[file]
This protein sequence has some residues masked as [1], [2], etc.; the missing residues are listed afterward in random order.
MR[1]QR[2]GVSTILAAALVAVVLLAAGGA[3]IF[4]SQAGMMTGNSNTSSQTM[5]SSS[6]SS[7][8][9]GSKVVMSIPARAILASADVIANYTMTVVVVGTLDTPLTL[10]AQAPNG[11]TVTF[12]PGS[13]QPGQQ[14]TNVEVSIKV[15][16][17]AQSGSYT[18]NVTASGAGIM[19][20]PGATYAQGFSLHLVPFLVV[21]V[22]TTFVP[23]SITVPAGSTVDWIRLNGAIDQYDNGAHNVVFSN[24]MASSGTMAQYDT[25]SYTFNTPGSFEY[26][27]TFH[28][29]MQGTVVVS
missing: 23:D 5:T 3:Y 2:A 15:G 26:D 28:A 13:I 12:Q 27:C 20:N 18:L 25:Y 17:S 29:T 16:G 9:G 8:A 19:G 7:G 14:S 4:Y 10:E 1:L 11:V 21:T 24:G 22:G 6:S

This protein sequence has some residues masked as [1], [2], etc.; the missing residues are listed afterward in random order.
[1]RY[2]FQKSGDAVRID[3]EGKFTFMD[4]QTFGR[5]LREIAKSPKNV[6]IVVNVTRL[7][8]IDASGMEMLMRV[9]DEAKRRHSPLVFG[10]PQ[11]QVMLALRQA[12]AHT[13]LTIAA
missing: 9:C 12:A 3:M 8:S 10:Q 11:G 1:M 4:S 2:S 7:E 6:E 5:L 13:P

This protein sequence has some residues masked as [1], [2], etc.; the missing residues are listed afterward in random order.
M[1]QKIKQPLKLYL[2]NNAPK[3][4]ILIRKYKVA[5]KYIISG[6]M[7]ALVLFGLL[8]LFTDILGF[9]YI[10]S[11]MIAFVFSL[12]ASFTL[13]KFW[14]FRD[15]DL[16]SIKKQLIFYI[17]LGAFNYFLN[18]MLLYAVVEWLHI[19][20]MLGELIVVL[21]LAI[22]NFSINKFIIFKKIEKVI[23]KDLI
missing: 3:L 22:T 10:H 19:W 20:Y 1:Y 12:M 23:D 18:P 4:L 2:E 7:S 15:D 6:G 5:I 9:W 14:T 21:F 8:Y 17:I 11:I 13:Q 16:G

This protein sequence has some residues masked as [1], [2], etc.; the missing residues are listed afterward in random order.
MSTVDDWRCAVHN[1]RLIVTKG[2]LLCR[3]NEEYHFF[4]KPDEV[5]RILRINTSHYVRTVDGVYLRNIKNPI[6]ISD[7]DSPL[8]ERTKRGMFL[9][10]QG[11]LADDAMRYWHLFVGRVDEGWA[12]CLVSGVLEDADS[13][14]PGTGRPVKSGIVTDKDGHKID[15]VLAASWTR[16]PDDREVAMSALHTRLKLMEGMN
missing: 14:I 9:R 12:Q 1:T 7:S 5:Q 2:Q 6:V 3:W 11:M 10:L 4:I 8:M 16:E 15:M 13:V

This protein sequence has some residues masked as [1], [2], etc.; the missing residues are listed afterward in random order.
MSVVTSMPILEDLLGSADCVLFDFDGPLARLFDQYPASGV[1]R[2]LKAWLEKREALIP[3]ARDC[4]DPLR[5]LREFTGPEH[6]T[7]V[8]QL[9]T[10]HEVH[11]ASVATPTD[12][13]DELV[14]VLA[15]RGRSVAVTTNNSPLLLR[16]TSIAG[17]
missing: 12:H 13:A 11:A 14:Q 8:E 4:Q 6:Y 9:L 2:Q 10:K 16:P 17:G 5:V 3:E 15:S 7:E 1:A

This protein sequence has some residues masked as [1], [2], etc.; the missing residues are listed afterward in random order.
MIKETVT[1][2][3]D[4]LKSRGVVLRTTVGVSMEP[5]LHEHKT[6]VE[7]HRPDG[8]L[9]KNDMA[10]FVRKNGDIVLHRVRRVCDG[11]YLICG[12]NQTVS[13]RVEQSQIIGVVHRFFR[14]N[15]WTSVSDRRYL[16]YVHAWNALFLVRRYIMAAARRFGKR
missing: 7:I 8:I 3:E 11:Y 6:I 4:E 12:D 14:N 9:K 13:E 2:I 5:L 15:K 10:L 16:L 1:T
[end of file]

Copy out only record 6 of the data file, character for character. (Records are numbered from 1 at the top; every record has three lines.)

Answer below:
This protein sequence has some residues masked as [1], [2], etc.; the missing residues are listed afterward in random order.
MIKETVT[1][2][3]D[4]LKSRGVVLRTTVGVSMEP[5]LHEHKT[6]VE[7]HRPDG[8]L[9]KNDMA[10]FVRKNGDIVLHRVRRVCDG[11]YLICG[12]NQTVS[13]RVEQSQIIGVVHRFFR[14]N[15]WTSVSDRRYL[16]YVHAWNALFLVRRYIMAAARRFGKR
missing: 7:I 8:I 3:E 11:Y 6:I 4:E 12:D 14:N 9:K 13:E 2:I 5:L 15:K 10:L 16:L 1:T